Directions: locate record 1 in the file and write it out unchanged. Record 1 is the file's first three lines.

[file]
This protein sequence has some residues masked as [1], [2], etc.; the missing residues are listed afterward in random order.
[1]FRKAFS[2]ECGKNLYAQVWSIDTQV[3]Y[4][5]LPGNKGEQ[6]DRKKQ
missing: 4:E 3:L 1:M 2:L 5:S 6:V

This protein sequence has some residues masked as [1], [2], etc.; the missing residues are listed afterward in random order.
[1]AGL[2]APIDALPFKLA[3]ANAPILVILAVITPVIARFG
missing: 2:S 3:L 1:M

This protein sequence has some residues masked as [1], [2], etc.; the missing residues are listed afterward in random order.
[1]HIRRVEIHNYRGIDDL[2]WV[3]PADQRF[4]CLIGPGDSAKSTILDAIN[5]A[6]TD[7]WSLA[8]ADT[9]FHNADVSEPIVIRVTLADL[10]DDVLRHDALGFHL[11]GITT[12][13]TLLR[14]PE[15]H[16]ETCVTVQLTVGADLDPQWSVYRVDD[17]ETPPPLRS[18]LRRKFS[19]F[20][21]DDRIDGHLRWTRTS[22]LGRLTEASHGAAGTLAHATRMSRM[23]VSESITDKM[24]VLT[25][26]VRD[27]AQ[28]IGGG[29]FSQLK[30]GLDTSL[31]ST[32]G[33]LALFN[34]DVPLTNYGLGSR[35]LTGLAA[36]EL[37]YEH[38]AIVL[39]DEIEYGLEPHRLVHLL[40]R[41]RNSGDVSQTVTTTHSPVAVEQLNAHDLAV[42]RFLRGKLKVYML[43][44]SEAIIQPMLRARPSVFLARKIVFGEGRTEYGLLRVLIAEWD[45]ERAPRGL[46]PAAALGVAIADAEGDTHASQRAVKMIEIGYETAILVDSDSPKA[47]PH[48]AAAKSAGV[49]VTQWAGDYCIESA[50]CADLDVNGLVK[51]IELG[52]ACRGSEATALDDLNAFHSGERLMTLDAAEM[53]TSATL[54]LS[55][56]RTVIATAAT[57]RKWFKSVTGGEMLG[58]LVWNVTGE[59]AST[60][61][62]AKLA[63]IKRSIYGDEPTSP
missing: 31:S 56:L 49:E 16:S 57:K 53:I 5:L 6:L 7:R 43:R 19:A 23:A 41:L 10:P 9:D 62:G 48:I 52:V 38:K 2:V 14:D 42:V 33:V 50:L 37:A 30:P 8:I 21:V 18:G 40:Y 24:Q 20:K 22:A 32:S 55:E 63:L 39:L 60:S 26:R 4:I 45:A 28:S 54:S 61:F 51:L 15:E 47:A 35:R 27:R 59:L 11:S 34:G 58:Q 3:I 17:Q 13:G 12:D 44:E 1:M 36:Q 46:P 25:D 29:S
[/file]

This protein sequence has some residues masked as [1], [2], etc.; the missing residues are listed afterward in random order.
[1]FRKAFS[2]ECGKNLYAQVWSIDTQV[3]Y[4][5]LPGNKGEQ[6]DRKKQ
missing: 4:E 3:L 1:M 2:L 5:S 6:V